When using as a cream, soap, etc. ... you can choose based on scent ... e.g. the lemony / fresh scent of French Lavender (Lavandin) or the softer / sweeter scent of English Lavender.   If you are looking for a product that may have more therapeutic properties, then look for the English Lavender.  Going for a hike or sitting in your garden and want to repel bugs?  Then use one of our body mists with French lavender (or our outdoor mist).  Wanting something for your purse with an antiseptic properties?  Try one of our French lavender essences. 

Explore our lavender for body and face.  

Are you cooking?  Answer is simple.  Only use English lavender. 

For culinary buds and delights click here.

What follows is a longer description of the differences between English and French Lavender. 

Interested in knowing more about the oils we use in our products?  Click here to go to the page on our oils. What we commonly refer to as 'lavender' is more than one species -- there are tons of them!  There is much confusion over what is and is not lavender, including sorting through the many Latin names.

The two most popular varieties are Lavandula Angustifolia (what we call 'English Lavender') and Lavandula Intermedia (what we call 'French Lavender').   English Lavender is commonly referred to as English because historically it was developed for the English perfume industry. French lavender gets its name historically as it was developed for the the French perfume industry.  

Do not let these terms fool you into thinking that only English grows in England and French grows in France!  To the contrary -- both are grown everywhere. Each variety has a different scent and preference is a matter of choice. Both varieties:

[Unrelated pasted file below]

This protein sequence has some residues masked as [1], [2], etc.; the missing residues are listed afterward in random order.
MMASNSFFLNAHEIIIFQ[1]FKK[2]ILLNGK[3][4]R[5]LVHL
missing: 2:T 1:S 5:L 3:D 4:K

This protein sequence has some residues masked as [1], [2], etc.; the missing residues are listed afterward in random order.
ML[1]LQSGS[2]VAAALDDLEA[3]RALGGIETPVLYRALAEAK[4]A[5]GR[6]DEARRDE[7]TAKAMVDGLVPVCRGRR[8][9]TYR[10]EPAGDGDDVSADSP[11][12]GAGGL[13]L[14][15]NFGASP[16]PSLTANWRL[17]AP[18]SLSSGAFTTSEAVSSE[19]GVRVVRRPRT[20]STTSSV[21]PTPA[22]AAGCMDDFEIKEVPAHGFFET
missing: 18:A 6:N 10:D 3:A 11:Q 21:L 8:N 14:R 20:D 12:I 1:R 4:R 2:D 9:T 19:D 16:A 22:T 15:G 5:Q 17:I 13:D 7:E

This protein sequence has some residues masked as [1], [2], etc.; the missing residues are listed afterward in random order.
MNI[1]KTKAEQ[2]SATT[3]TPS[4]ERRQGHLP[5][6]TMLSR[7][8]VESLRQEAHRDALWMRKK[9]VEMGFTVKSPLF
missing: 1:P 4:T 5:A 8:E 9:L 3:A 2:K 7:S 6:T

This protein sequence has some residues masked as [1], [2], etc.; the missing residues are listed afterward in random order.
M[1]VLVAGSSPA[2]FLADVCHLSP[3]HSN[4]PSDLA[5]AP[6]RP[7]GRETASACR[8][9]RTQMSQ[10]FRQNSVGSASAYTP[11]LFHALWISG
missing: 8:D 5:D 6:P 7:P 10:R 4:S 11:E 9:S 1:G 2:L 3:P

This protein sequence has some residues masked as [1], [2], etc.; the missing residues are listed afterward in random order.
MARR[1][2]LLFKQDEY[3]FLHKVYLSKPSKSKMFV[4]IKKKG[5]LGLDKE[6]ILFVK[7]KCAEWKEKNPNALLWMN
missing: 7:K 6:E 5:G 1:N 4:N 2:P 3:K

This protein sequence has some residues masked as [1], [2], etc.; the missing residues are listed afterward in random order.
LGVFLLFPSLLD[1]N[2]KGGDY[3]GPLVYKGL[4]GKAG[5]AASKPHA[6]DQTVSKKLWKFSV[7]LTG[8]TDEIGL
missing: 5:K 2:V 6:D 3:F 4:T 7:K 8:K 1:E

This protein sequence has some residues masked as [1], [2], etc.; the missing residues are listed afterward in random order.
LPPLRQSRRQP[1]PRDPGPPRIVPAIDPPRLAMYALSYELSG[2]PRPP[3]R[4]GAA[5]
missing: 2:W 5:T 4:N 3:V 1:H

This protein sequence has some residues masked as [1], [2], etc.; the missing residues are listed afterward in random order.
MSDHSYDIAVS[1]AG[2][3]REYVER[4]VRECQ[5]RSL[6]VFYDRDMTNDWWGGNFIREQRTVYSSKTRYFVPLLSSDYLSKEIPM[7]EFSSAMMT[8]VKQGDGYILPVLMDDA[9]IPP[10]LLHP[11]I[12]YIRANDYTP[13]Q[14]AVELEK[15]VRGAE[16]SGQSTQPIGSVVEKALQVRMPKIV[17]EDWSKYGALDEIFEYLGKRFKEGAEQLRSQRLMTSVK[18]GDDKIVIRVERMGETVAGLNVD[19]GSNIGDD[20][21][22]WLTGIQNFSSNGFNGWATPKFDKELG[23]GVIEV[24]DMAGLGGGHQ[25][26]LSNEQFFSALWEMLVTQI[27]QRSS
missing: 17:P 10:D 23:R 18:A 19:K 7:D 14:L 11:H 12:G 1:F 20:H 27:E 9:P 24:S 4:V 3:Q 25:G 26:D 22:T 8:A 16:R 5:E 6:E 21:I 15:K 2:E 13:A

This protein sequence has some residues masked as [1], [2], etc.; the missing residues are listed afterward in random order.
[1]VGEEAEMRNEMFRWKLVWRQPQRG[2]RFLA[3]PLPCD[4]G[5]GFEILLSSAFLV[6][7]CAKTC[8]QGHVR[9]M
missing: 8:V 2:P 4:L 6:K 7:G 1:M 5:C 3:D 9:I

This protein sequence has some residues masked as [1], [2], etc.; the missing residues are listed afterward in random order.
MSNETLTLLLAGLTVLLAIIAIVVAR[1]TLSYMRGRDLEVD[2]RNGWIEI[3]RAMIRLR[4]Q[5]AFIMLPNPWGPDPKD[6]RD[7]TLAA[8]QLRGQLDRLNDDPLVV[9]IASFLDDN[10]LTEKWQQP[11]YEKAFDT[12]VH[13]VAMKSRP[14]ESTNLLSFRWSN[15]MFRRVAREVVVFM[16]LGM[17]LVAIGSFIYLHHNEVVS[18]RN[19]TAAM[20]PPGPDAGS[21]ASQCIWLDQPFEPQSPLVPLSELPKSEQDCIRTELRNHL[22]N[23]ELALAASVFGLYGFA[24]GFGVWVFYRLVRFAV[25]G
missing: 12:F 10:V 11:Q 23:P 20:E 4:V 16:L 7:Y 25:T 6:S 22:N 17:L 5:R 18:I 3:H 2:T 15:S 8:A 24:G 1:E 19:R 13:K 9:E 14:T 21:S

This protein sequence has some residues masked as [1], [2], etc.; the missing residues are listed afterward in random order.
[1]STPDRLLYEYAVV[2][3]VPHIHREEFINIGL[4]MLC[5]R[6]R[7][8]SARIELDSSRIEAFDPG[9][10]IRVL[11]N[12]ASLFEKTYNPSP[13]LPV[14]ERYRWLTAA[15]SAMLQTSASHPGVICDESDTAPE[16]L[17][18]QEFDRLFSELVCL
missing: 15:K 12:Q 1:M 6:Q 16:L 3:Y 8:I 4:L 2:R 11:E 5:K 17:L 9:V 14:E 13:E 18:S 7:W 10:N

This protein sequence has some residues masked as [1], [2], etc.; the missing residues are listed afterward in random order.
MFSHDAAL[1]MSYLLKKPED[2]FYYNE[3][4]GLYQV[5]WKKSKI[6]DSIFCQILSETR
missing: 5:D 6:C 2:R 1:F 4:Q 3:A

• are believed to help you relax, sleep, relieve body aches, relieve anxiety, and may encourage blood flow.
  • are considered to be an antiseptic and can clean the body and the home
  • can help repel moths, spiders, and other bugs

English Lavender, Lavandula angustifolia  

The most popular and hardiest garden lavender in North America. Lavender species (e.g. Munstead, Hidcote, Royal Velvet, Vera) are from the "true" variety and have the most medicinal properties. This is the better lavender for cooking purposes but not all varieties work well in cooking. It has sweeter scented flowers because it contains less camphor (than French).

English Lavenders are used more for therapeutic properties and are believed to help with digestion, tension headaches,  bug bites, burns, and minor skin irritations. Some of these properties have been well studied -- others have just been observed and therefore the scientific evidence is lacking.  

French Lavender, Lavandula intermedia  

French Lavender (Lavandin) species (e.g. Grosso, Provence, Giant Hidcote, Phenomenal) are a cross between the English Lavender and spike lavender varieties.  Abrialii was a mainstay of the French industry until 1970s when it was ravaged by a disease. Grosso was discovered in 1972 and is now the dominant cultivar. Quickly emerging however is Phenomenal. The French Lavender plants are bigger plants (producing more lavender per plant). Aroma is sweet with slightly camphorous scent. The French Lavender scent is used  more for its aromatic properties and considered good in cleaning products and products designed to freshen your home. Because of their high camphor content, French Lavender may help with sinus and snoring issues. It is believed that essential oil from French Lavender should not be used by pregnant women in the first trimester nor by individuals with epilepsy.   

What essential oils do we offer and/or use in our products, and from where do they come?  First and foremost we are a small batch producer and we care about quality!  We used to grow lavender and so we know a thing or two about what makes for a good essential oil. 

We source all of our lavender essential oils directly from family run farms that properly test their oils and can provide us with a consistent volume year after year.  We source our hydrosols from Ontario lavender farms.  

Purchase oils by clicking here.  

What to know more about the difference between English & French Oil? Click Here.